They ran out of the house one by one, several of them bald and nearly naked, their hair and clothes burned off in a New Year's blaze that police say was set by a relative wielding kerosene and a homemade torch.
"Everyone came out yelling, 'He's crazy! He's crazy!'" neighbor Viviana Bruno, 31, told The Associated Press on Wednesday as she recalled the fire that claimed five lives and critically injured several people.
"It was like a horror movie," she said.
The first person out of the two-story home nestled near the mountains of the central town of Florida was Samuel Molina.
He ran across the street to his house, where Bruno and other neighbors laid him down on the cool tile floor, opened a hose and poured water on him.
"'Don't let me die,' he kept saying," Bruno said.
Molina was the first to die. Also dead is the suspect's elderly mother, his teenage niece and his nephew, Jesus Sanchez, who recently became engaged and had flown from Seattle with his fiancee, Kate Donahue, so his family could meet her.
Donahue, 25, died on Thursday at the University of Miami/Jackson Memorial Burn Center in Miami, Florida, where she was taken to receive treatment for burns on more than 80 percent of her body, said Justin Stein, a close family friend.
"She passed very peacefully," Stein said. "We were reminiscing about her life. The doctor said she could hear us talking to her."
Sanchez and Donahue were a fun couple with lots of friends, and they enjoyed dancing and frequented a piano bar in Seattle where he proposed, said Rob McMurray, who shared a condominium apartment with both of them.
He recalled thinking it odd that Sanchez, who owned the condominium, asked him if it was OK if Donahue moved in.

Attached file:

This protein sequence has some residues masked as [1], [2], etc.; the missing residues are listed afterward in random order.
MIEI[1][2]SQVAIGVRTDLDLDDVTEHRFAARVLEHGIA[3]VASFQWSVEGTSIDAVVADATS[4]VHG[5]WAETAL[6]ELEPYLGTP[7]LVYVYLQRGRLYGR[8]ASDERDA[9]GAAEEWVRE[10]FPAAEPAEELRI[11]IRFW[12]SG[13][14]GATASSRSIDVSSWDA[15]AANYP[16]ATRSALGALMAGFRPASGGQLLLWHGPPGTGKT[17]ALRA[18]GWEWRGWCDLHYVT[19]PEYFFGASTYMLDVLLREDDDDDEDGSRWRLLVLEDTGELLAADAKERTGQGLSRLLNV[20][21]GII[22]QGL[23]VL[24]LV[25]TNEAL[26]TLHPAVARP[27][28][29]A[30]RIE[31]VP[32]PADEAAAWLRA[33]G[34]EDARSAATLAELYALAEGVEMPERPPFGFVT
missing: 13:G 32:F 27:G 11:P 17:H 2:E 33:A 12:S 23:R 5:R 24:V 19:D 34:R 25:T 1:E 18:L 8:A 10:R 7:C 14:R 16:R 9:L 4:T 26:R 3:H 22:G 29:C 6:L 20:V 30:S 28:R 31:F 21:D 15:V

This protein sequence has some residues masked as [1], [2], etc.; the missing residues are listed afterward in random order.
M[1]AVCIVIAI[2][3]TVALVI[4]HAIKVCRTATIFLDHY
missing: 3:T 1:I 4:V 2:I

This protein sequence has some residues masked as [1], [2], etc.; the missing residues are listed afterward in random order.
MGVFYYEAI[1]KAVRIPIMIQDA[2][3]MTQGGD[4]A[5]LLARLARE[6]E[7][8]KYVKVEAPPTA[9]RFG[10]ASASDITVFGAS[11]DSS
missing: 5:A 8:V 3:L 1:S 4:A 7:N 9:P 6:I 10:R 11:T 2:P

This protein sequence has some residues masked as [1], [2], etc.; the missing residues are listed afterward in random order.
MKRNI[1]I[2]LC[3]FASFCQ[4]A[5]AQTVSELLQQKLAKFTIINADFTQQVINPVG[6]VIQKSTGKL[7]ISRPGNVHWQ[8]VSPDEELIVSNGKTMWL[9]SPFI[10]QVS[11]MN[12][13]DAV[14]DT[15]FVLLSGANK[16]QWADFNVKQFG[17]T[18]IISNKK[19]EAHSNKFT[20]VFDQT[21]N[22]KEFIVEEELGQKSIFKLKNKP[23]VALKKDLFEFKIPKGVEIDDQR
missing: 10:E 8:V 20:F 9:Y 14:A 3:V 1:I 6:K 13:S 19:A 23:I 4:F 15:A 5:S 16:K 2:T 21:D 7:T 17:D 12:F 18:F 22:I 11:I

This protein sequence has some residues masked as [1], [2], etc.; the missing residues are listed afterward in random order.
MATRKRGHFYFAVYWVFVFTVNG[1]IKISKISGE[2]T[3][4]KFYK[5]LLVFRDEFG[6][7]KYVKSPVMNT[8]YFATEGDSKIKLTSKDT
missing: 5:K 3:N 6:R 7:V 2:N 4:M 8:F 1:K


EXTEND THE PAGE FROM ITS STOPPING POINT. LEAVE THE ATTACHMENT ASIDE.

"That's the kind of guy he was," McMurray said in a phone interview. "They were wonderful, generous, caring people."
The couple was part of a group of 14 people that suspect Justino Sanchez Diaz, 45, had invited to the house he shared with his parents and sister for an early New Year's dinner, authorities said.
Police said Sanchez Diaz already had doused the walls with gasoline and set canisters with fuel under furniture, including the dining room table. As the group sat down to eat, he came out with a tank of propane gas, doused people with kerosene and set them on fire with a homemade torch, police said.
"It was something nobody expected," local police Lt. Francisco Rosado said. "We haven't even had five murders in the last decade."
Family members have not speculated on a motive, and police say Sanchez Diaz has kept silent and refused to eat since his arrest.
Florida is a tight-knit town of 15,000 people where businesses have handmade signs advertising fresh hot bread and Christian music wafts through quiet neighborhoods.
Many people know the Sanchez family, described as a warm and gregarious group. They live on a dead-end street in a home that has served many times as the center for neighborhood gatherings, neighbors said.
That tradition ended around the time Sanchez Diaz moved into the house several years ago and his mother's health began deteriorating, said Bruno, who has known the family since she was a child.
Sanchez Diaz had being living and working in San Juan when he took over his father's moving business, but he later became unemployed and moved to Florida. He waved occasionally to neighbors but kept to himself, said neighbor Jose Loubriel, 77, who was a cousin of the suspect's dead mother.
Several relatives who survived the blaze declined to comment, saying they did not want to jeopardize the investigation.
Orlando Robles, whose wife is the suspect's sister, said his family did not attend the family dinner next door. He declined to say why, but police said Sanchez Diaz has had several run-ins with Robles' family, including setting fire to his hen house several years ago.
"Through this pain that we're experiencing we're more united than ever," Robles said, adding: "These wounds will take a long time to heal."
Minutes after the blaze began, Loubriel said he heard people yelling outside his house, asking that he help rescue his cousin, who was in her 80s and could not run out of the house.
"When I entered the house, someone had already found her," he said. "Imagine. I was in shock to see the condition of the house inside. And all those people, my God, all of them naked."
Florida's mayor, Jose Aragon Parga, said the community is still in shock.
"We have not had one violent death, and in one day, several people die," he said. "Nobody thought it could happen."